The insanity plea plays a crucial role in criminal prosecutions. It provides a legal avenue to excuse defendants facing mental health challenges. It's an important tool to ensure that the criminal justice system doesn't punish someone whose actions are caused by severe mental illness, but the courts often grapple with defining insanity and establishing proof.
This article delves into the complexities surrounding insanity defenses, with a focus on the irresistible impulse test. Unlike the M'Naghten Rule, the Irresistible Impulse Test evaluates not only an individual's awareness of right and wrong but also their capacity to resist impulses leading to unlawful behavior.
Definition of the Irresistible Impulse Test
The irresistible impulse test is a component of many tests for the insanity defense. Under this rule, the defendant can be found not guilty if they prove that, as a result of mental illness, they were unable to control their impulses at the time of the crime, even if they knew that committing the criminal act was illegal or morally wrong.
This test emerged as a response to criticisms directed at the M'Naghten Rule. Many scholars argued that the definition of insanity should extend beyond mental competency. Unlike the M'Naghten Rule, the irresistible impulse test goes beyond looking at a defendant's awareness of right and wrong. It also evaluates their capacity to resist impulses leading to unlawful acts.
History of the Irresistible Impulse Test
The irresistible impulse test dates back to the 19th century. It was first applied by the Alabama Supreme Court in the landmark case of Parsons v. State. In this decision, the court introduced a new perspective on criminal responsibility.
The court held that, due to the overpowering influence of a mental defect, a defendant could be competent enough to discern right from wrong and still be exempt from culpability.
Mental illness can erode the power to make a voluntary choice between ethical and wrongful actions. The court in Parsons found that a person may face a compulsion driven by the "duress of such mental disease." At the time of the alleged crime, the defendant's free agency had been obliterated by the profound impact of a disease of the mind.
The court linked the criminal act and the mental disorder. This established a cause-and-effect relationship where the mental disease was the cause of the offense. It also recognized the influence mental disorders exerted over a defendant's decision-making process.
Ultimately, the court's decision in Parsons v. State set a precedent that, in some cases, the defendant could be found not guilty by reason of insanity. This marked a significant departure from traditional assessments of criminal responsibility. It also paved the way for a more nuanced understanding of mental illness, free will, and culpability in criminal cases.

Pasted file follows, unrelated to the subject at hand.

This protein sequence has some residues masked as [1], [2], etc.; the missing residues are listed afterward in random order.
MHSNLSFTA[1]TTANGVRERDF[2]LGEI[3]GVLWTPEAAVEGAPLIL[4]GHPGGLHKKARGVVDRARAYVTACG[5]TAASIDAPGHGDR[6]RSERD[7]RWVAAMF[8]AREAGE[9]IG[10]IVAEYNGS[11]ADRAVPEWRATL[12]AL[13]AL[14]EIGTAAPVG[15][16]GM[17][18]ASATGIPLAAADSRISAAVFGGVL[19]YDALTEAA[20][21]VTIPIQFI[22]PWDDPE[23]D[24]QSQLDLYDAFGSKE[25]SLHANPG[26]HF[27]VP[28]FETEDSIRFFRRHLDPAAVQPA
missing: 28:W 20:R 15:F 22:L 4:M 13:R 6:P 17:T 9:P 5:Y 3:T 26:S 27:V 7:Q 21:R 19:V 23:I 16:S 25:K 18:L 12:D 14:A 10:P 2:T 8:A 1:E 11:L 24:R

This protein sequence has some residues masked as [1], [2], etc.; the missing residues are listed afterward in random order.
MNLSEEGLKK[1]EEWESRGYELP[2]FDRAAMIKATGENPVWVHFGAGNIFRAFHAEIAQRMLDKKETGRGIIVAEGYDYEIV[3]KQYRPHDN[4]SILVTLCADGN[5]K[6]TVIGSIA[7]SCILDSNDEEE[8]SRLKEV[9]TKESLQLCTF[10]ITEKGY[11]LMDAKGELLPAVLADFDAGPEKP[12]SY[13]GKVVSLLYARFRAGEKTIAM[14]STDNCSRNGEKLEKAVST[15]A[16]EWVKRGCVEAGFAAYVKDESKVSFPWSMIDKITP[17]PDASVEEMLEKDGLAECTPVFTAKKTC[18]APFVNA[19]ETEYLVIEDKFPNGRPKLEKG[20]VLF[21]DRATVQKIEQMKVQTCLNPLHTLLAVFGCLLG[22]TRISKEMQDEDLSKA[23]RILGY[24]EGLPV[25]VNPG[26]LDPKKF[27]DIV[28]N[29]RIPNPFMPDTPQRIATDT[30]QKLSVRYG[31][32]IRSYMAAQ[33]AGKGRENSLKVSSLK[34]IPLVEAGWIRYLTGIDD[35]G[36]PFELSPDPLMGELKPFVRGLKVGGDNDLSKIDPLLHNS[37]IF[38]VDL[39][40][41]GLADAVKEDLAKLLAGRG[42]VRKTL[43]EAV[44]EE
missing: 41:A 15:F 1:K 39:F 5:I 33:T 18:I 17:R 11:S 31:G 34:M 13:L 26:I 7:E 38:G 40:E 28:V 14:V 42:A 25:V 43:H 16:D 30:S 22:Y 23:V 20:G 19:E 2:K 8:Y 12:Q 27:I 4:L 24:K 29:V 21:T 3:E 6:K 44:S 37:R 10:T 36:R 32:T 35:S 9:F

Proving Irresistible Impulse
In jurisdictions where it is recognized as an affirmative defense, defendants seeking to prove irresistible impulse are generally required to demonstrate two key elements:
- Existence of mental illness: The first element involves proving the presence of mental illness.
- Causation of inability to control actions: The second element involves establishing a causal link. This link is between the diagnosed mental illness and the defendant's incapacity to control their actions. This requires proof to show how mental illness directly contributed to the inability to exercise control.
Proving that a defendant lacked control over their actions poses a formidable challenge. The process can include medical evaluation and expert opinions from specialists in mental health. The evidence presented must affirm the existence of a diagnosed mental condition. It must also show its specific impact on the defendant's behavior. The evidence should note environmental factors that may have triggered the condition.
Criticism of the Irresistible Impulse Test
The irresistible impulse test was an important corrective to M'Naghten's cognitive bias. However, it still came under some criticism of its own.
For example, the test made the definition of insanity too broad for some. It didn't cover the impossibility of determining which acts were uncontrollable rather than merely uncontrolled. Some argued it also made it easier to fake insanity.
The test was also criticized for being too narrow. Like M'Naghten, the test seemed to exclude all but those unable to control their actions. Nevertheless, several states use this test and the M'Naghten Rule to determine insanity. The American Law Institute adopted a modified version of it for the Model Penal Code definition of insanity.
Questions About the Irresistible Impulse Test or Legal Insanity? Ask a Criminal Defense Attorney
The defense of insanity usually requires medical confirmation from an expert. Sometimes, other requirements are necessary. Do you have any questions or concerns regarding legal insanity? Discuss your case with a local criminal defense attorney for legal answers.